Empathy, often described as the ability to understand and share the feelings of another, is not just a soft skill. It’s deeply rooted in our brain’s architecture and plays a pivotal role in trauma-informed, resilience-focused schools. Let’s dive into the fascinating world of empathy and its importance in the classroom.
The Brain Science Behind Empathy
“I feel your pain” is more than just a figure of speech. We can feel the pain of others in a modified form. Brain scans have demonstrated the existence of mechanism inside of the brain that allows individuals who are observers to unconsciously experience activations inside of their brain that mimic the same activations in the brain of the person they are observing. For example, someone watches another person receive an allergy shot in the back of the arm. When the observer watches the patient get poked by the needle on the arm, the same motor and sensory areas of the observer’s brain are activated that are activated in the person receiving the poke – just to a lesser degree. This makes it possible to empathize with another person but not become overwhelmed by their personal distress. Brain cells called mirror neurons are responsible for this phenomenon and the result is empathy. Empathy helps create connections between individuals and fuels the feeling of compassion for another person. Just like the needle example, the same thing happens when individuals observe others’ facial expressions, tone of voice, and body language.
Empathy in Trauma-Informed, Resilience-Focused Schools
Trauma can profoundly impact a child’s ability to learn and socialize. Schools that recognize this and adopt a trauma-informed approach aim to create a safe environment where students feel understood and supported.
Empathy in the classroom is the cornerstone of such environments. When educators approach students with empathy, they:
- Recognize and validate students’ feelings and experiences.
- Create a classroom culture where students feel a sense of connection.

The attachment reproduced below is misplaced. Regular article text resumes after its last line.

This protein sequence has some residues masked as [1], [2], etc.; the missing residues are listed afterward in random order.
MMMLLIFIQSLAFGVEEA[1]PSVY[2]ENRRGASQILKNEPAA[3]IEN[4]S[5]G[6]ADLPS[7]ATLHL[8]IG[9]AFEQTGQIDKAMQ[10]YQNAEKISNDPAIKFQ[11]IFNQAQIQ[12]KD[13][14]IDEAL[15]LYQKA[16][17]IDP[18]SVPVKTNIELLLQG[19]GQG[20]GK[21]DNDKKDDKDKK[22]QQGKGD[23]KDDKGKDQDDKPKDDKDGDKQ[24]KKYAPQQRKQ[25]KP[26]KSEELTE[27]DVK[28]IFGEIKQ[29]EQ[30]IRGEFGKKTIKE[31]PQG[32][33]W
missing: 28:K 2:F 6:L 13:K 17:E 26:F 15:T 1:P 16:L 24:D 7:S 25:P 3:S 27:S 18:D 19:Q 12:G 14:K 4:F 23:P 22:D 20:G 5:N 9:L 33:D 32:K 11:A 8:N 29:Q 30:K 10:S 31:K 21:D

- Foster trust and safety in the classroom.
- Promote resilience by helping students gain awareness of and navigate their emotions.
- Helps balance students as they observe and interact with regulated educators.
The Circle of Courage and Empathy
The Circle of Courage, a model of youth empowerment, identifies four universal growth needs of all children: Belonging, Mastery, Independence, and Generosity. Empathy plays a crucial role in fostering a sense of belonging. When students feel understood and cared for, they’re more likely to engage, participate, and thrive.
Strategies for Building Empathy in the Classroom
1. Model Empathetic Behavior: Children learn by observing. Teachers should demonstrate empathy in their interactions.
2. Storytelling: Reading books or sharing stories that showcase different perspectives can help students understand and appreciate diverse experiences.
3. Role-Playing: This allows students to step into another’s shoes, fostering cognitive empathy.
4. Active Listening Exercises: Teach students to listen without interruption, encouraging them to understand others deeply.
5. Encourage Group Work: Collaborative projects can help students appreciate different viewpoints and work together harmoniously.
6. Discuss Emotions: Create a classroom environment where discussing feelings is encouraged and normalized.
Empathy is not just a moral virtue but a neurological process deeply embedded in our brains. In the realm of education, it’s a powerful tool that can transform classrooms into safe, nurturing, and empowering spaces. By understanding its importance and actively fostering it, we can pave the way for more compassionate and resilient future generations.
Jankowiak-Siuda K, Rymarczyk K, Grabowska A. (2011). How we empathize with others: a neurobiological perspective. Medical Sciences Monitor. 17(1), R18-24.
Riess, H. (2017). The science of empathy. Journal of Patient Experiences, 4(2), 74-77.